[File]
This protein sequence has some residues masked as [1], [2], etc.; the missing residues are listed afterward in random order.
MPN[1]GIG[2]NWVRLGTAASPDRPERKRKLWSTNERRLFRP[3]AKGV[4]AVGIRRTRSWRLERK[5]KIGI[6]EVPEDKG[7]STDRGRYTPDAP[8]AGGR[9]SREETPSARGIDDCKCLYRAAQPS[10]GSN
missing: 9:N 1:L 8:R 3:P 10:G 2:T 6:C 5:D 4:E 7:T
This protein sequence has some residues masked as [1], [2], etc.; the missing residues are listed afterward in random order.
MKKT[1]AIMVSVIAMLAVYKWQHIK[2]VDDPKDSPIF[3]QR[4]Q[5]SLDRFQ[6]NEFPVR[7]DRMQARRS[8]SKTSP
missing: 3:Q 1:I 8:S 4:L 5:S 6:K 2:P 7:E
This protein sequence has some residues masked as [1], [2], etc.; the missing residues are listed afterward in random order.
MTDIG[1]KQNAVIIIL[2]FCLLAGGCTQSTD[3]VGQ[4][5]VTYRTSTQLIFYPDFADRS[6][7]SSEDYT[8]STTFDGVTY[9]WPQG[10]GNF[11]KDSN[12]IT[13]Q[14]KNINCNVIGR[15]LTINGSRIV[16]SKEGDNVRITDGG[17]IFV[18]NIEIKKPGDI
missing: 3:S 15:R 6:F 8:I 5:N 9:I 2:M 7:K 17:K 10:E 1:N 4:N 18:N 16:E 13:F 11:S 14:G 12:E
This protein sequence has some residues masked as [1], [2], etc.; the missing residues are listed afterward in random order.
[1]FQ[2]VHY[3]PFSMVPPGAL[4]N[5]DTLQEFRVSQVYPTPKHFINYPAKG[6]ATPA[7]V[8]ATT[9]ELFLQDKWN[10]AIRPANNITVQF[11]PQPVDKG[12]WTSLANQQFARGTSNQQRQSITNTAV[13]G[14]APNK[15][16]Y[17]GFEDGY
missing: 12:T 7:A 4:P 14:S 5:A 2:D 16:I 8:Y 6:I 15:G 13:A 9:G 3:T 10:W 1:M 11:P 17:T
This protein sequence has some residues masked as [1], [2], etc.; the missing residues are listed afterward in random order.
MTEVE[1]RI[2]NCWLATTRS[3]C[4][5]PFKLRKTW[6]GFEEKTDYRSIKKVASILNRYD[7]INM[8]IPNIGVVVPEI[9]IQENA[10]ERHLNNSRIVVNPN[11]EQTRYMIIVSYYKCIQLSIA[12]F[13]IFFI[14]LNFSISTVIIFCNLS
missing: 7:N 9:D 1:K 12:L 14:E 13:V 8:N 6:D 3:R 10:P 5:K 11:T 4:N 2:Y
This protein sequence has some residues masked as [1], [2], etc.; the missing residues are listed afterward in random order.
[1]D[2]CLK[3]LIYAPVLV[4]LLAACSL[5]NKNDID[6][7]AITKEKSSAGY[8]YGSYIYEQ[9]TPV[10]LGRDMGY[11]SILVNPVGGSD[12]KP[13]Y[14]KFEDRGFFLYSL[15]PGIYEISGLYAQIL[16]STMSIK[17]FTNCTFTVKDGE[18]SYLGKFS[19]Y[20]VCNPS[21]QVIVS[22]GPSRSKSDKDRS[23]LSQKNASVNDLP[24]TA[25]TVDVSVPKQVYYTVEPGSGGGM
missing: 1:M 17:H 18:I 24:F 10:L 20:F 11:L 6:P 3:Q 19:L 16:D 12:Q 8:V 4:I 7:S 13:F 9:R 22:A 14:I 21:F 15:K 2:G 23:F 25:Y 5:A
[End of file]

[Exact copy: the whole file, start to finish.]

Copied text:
This protein sequence has some residues masked as [1], [2], etc.; the missing residues are listed afterward in random order.
MPN[1]GIG[2]NWVRLGTAASPDRPERKRKLWSTNERRLFRP[3]AKGV[4]AVGIRRTRSWRLERK[5]KIGI[6]EVPEDKG[7]STDRGRYTPDAP[8]AGGR[9]SREETPSARGIDDCKCLYRAAQPS[10]GSN
missing: 9:N 1:L 8:R 3:P 10:G 2:T 6:C 5:D 4:E 7:T
This protein sequence has some residues masked as [1], [2], etc.; the missing residues are listed afterward in random order.
MKKT[1]AIMVSVIAMLAVYKWQHIK[2]VDDPKDSPIF[3]QR[4]Q[5]SLDRFQ[6]NEFPVR[7]DRMQARRS[8]SKTSP
missing: 3:Q 1:I 8:S 4:L 5:S 6:K 2:P 7:E
This protein sequence has some residues masked as [1], [2], etc.; the missing residues are listed afterward in random order.
MTDIG[1]KQNAVIIIL[2]FCLLAGGCTQSTD[3]VGQ[4][5]VTYRTSTQLIFYPDFADRS[6][7]SSEDYT[8]STTFDGVTY[9]WPQG[10]GNF[11]KDSN[12]IT[13]Q[14]KNINCNVIGR[15]LTINGSRIV[16]SKEGDNVRITDGG[17]IFV[18]NIEIKKPGDI
missing: 3:S 15:R 6:F 8:I 5:N 9:I 2:M 7:K 17:K 10:E 1:N 4:N 18:N 16:E 13:F 11:S 14:G 12:E
This protein sequence has some residues masked as [1], [2], etc.; the missing residues are listed afterward in random order.
[1]FQ[2]VHY[3]PFSMVPPGAL[4]N[5]DTLQEFRVSQVYPTPKHFINYPAKG[6]ATPA[7]V[8]ATT[9]ELFLQDKWN[10]AIRPANNITVQF[11]PQPVDKG[12]WTSLANQQFARGTSNQQRQSITNTAV[13]G[14]APNK[15][16]Y[17]GFEDGY
missing: 12:T 7:A 4:P 14:S 5:A 2:D 16:I 8:Y 6:I 15:G 13:A 9:G 3:T 10:W 1:M 11:P 17:T
This protein sequence has some residues masked as [1], [2], etc.; the missing residues are listed afterward in random order.
MTEVE[1]RI[2]NCWLATTRS[3]C[4][5]PFKLRKTW[6]GFEEKTDYRSIKKVASILNRYD[7]INM[8]IPNIGVVVPEI[9]IQENA[10]ERHLNNSRIVVNPN[11]EQTRYMIIVSYYKCIQLSIA[12]F[13]IFFI[14]LNFSISTVIIFCNLS
missing: 7:N 9:D 1:K 12:L 14:E 13:V 8:N 6:D 3:R 10:P 5:K 11:T 4:N 2:Y
This protein sequence has some residues masked as [1], [2], etc.; the missing residues are listed afterward in random order.
[1]D[2]CLK[3]LIYAPVLV[4]LLAACSL[5]NKNDID[6][7]AITKEKSSAGY[8]YGSYIYEQ[9]TPV[10]LGRDMGY[11]SILVNPVGGSD[12]KP[13]Y[14]KFEDRGFFLYSL[15]PGIYEISGLYAQIL[16]STMSIK[17]FTNCTFTVKDGE[18]SYLGKFS[19]Y[20]VCNPS[21]QVIVS[22]GPSRSKSDKDRS[23]LSQKNASVNDLP[24]TA[25]TVDVSVPKQVYYTVEPGSGGGM
missing: 1:M 17:H 18:I 24:F 10:L 20:F 11:L 6:P 3:Q 19:L 16:D 12:Q 8:V 4:I 7:S 13:F 9:R 22:A 14:I 21:F 15:K 2:G 23:F 25:Y 5:A